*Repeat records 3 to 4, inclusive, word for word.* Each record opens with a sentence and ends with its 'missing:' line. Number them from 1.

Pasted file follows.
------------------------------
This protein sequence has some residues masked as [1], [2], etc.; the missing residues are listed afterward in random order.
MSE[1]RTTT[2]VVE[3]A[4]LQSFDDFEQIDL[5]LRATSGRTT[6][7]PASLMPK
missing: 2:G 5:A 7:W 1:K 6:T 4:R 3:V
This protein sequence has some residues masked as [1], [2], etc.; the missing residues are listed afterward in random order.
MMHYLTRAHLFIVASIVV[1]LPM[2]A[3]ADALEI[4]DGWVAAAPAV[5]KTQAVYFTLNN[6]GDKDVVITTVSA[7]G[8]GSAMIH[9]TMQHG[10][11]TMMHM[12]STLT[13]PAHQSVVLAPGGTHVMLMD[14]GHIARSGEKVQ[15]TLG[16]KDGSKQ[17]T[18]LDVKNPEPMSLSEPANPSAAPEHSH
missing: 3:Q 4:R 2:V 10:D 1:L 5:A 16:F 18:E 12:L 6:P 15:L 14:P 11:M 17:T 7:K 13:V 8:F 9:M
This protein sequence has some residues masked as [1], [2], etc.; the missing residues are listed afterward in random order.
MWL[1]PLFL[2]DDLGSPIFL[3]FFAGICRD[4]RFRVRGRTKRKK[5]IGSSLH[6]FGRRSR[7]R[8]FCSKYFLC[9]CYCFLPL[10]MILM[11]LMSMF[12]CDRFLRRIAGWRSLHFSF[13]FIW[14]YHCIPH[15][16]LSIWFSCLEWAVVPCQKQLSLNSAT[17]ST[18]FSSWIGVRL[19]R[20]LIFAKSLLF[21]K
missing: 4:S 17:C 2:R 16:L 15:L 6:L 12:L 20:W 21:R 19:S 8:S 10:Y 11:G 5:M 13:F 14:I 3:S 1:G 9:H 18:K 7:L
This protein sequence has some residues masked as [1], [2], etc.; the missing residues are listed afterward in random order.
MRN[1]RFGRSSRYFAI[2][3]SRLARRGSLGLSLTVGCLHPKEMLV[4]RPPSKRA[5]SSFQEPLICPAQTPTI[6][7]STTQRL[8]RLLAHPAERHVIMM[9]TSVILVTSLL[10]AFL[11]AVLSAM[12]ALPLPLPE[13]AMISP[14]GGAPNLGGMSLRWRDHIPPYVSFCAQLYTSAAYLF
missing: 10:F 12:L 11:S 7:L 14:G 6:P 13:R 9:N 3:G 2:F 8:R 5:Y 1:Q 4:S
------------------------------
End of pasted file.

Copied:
This protein sequence has some residues masked as [1], [2], etc.; the missing residues are listed afterward in random order.
MWL[1]PLFL[2]DDLGSPIFL[3]FFAGICRD[4]RFRVRGRTKRKK[5]IGSSLH[6]FGRRSR[7]R[8]FCSKYFLC[9]CYCFLPL[10]MILM[11]LMSMF[12]CDRFLRRIAGWRSLHFSF[13]FIW[14]YHCIPH[15][16]LSIWFSCLEWAVVPCQKQLSLNSAT[17]ST[18]FSSWIGVRL[19]R[20]LIFAKSLLF[21]K
missing: 4:S 17:C 2:R 16:L 15:L 6:L 12:L 20:W 21:R 19:S 8:S 10:Y 11:G 5:M 13:F 14:I 3:S 1:G 9:H 18:K 7:L
This protein sequence has some residues masked as [1], [2], etc.; the missing residues are listed afterward in random order.
MRN[1]RFGRSSRYFAI[2][3]SRLARRGSLGLSLTVGCLHPKEMLV[4]RPPSKRA[5]SSFQEPLICPAQTPTI[6][7]STTQRL[8]RLLAHPAERHVIMM[9]TSVILVTSLL[10]AFL[11]AVLSAM[12]ALPLPLPE[13]AMISP[14]GGAPNLGGMSLRWRDHIPPYVSFCAQLYTSAAYLF
missing: 10:F 12:L 11:S 7:L 14:G 6:P 13:R 9:N 3:G 2:F 8:R 5:Y 1:Q 4:S